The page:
Mental disorders, especially depression, are responsible for high absenteeism from work and economic loss. In addition, the relationship between socioeconomic status (SES) and depression is well known and there is a social gradient in depression. Studies have found associations between working conditions and health as well as between socioeconomic status and psychosocial working conditions.
In a recently published study in IJPH, the authors sought to investigate whether a social gradient in depressiveness is mediated by work-related (measured by effort-reward imbalance [ERI]) and non work-related (social isolation) factors. Data from 6,339 employees was used, taken from the lidA (leben in der Arbeit) study. This was a prospective cohort study including employees in Germany, born in 1959 and 1965 who were subject to social security and who were working on December 2009.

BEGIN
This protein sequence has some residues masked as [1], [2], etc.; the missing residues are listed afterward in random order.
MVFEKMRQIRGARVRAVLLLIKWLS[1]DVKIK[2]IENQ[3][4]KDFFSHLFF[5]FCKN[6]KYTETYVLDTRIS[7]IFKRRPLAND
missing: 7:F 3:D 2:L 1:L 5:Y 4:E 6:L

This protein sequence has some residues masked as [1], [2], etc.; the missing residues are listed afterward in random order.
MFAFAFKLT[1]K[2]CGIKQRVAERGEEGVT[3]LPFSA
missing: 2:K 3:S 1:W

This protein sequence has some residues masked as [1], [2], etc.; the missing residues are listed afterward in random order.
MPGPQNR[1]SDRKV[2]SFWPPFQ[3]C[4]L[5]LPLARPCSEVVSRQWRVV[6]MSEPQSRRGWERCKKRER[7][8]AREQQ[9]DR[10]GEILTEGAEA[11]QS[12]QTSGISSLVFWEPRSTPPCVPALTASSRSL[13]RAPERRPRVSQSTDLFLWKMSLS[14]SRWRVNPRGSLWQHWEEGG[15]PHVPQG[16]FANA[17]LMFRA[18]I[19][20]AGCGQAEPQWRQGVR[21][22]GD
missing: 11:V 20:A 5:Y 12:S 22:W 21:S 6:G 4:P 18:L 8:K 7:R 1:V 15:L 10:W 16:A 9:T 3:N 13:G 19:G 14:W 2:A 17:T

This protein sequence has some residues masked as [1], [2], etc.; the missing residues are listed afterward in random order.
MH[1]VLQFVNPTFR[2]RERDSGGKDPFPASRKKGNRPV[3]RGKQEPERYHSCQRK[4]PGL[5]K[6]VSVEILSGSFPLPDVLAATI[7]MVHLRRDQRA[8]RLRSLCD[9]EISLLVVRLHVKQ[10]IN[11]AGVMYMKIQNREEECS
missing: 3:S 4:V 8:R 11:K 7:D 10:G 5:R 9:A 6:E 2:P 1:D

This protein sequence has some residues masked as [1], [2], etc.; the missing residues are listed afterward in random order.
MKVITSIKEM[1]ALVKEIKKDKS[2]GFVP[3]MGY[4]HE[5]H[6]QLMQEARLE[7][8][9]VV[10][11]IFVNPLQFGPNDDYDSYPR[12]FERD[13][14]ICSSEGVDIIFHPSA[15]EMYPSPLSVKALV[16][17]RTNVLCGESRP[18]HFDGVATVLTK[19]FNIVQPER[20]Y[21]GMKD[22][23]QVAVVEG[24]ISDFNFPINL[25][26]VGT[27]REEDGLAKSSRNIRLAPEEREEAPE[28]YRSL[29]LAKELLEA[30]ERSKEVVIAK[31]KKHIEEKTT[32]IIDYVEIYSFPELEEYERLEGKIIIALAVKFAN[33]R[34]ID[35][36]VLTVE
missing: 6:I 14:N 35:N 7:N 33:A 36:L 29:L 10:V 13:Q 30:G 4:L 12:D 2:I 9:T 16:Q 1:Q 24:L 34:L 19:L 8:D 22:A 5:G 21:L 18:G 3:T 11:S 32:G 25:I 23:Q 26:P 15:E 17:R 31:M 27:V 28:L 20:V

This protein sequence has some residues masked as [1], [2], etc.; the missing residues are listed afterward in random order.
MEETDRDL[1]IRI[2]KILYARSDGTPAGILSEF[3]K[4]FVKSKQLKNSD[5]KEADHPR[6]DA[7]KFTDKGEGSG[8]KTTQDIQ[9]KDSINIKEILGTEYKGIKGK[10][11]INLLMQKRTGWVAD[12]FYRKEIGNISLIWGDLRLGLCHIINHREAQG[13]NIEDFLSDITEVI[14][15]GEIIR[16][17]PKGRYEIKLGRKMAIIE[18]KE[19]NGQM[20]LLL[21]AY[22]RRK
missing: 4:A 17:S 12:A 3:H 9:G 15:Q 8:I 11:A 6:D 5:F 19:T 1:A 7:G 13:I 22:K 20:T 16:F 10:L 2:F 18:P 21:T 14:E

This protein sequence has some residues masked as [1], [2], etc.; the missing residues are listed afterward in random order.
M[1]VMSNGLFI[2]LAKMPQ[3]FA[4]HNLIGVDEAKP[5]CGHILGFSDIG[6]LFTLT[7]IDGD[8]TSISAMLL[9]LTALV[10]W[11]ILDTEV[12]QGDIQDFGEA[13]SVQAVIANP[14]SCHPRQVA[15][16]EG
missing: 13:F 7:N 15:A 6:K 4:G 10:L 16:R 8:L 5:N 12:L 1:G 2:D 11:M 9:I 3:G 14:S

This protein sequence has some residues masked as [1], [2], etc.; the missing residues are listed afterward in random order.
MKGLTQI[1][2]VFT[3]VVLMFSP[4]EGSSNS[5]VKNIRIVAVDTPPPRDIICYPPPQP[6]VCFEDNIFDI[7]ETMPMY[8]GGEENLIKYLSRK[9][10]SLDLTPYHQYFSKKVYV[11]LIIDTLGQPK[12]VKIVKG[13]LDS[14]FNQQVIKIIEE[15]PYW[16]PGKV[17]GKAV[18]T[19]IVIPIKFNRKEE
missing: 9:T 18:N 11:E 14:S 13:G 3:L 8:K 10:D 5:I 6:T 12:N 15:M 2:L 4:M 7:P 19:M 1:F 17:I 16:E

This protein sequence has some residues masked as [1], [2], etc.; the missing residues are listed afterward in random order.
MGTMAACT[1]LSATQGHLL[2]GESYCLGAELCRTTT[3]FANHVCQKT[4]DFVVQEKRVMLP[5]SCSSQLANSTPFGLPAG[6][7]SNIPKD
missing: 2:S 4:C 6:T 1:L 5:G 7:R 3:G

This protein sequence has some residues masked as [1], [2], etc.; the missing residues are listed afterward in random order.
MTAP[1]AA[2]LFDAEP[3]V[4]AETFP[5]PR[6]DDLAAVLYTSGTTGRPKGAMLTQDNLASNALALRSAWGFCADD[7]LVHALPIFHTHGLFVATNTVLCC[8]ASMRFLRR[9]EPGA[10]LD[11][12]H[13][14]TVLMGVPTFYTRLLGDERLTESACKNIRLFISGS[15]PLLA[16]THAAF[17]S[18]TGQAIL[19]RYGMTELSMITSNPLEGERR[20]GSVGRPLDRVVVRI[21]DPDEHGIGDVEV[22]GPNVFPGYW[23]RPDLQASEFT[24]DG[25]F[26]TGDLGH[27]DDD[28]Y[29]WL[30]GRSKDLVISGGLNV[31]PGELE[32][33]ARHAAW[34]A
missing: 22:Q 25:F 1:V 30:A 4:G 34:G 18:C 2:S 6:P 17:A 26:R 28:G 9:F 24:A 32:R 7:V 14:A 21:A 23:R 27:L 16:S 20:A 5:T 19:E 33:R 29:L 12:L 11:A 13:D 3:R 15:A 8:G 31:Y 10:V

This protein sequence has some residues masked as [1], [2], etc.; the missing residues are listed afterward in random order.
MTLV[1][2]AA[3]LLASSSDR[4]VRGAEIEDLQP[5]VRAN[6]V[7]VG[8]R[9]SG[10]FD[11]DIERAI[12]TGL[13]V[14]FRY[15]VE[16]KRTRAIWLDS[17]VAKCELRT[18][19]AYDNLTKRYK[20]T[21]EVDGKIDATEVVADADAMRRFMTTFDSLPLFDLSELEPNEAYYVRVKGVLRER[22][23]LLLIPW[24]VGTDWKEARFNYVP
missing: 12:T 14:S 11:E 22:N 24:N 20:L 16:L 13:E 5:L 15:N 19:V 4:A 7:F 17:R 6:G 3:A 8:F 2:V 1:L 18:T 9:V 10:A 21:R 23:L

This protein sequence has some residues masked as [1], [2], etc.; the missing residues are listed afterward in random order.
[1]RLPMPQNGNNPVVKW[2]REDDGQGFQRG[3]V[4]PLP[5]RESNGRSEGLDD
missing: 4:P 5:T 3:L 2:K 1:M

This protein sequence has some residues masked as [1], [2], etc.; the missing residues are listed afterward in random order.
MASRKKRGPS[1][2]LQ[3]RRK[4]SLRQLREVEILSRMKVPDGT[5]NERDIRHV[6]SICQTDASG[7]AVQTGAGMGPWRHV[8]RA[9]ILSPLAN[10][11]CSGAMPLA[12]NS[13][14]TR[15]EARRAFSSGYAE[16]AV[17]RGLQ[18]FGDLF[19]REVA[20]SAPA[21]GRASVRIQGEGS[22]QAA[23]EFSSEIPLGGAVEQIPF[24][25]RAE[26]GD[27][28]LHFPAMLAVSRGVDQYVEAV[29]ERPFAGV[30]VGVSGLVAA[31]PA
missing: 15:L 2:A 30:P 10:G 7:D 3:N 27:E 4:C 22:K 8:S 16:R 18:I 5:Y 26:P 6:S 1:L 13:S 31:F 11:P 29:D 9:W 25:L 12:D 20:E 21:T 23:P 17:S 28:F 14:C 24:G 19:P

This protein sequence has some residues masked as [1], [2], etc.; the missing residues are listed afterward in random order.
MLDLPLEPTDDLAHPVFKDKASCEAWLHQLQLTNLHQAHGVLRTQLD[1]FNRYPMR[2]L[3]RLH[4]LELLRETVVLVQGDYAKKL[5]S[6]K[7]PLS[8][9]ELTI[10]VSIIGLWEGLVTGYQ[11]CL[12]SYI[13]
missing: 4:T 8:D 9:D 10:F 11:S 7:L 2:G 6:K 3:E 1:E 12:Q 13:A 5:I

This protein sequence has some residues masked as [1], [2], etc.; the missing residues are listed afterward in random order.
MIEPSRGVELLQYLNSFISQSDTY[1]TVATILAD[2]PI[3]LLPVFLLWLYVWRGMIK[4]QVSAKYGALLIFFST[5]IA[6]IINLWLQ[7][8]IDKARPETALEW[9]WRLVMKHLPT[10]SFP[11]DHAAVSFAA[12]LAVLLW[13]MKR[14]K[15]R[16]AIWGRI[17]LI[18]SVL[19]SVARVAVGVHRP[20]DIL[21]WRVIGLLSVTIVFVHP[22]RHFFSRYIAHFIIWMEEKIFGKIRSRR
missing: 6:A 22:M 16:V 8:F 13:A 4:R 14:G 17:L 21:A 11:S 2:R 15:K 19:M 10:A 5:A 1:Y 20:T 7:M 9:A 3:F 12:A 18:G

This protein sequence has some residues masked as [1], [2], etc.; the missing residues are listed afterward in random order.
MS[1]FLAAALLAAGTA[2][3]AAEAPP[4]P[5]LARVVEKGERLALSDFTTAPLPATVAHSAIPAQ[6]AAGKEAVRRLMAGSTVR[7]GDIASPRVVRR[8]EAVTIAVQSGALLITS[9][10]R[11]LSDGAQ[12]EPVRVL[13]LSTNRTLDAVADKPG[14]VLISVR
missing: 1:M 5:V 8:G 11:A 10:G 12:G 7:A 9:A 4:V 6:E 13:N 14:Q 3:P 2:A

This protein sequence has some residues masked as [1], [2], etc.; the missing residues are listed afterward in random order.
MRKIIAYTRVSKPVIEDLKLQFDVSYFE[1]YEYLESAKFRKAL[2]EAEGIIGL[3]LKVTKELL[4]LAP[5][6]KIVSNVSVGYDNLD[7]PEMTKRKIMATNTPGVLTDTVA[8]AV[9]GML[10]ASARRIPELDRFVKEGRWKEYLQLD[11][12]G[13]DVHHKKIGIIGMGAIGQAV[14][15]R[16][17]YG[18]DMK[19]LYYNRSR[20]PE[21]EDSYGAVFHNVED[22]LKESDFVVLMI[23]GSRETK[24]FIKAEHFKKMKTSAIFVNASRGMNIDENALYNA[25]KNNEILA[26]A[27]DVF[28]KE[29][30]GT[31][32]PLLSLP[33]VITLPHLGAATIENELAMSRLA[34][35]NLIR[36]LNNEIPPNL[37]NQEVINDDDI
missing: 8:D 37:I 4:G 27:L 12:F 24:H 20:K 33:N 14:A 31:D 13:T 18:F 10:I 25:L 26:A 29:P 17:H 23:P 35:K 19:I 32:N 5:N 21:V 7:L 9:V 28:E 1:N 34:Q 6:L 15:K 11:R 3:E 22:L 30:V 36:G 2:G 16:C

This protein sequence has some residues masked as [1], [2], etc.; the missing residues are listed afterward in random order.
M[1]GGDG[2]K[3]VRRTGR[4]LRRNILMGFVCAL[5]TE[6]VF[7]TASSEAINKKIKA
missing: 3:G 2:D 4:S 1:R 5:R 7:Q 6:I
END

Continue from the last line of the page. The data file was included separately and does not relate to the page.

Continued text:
This study found significant indirect effects of work-related stress and social isolation in both age cohorts, whereas a direct association was observable int he younger cohort study. The significant regional variation in the association between work-related stress and depressive symptoms was not statistically explained by regional unemployment rate.
The authors conclude that work-related stress and social isolation play an intermediary role between education and depressive symptoms in middle-aged employees.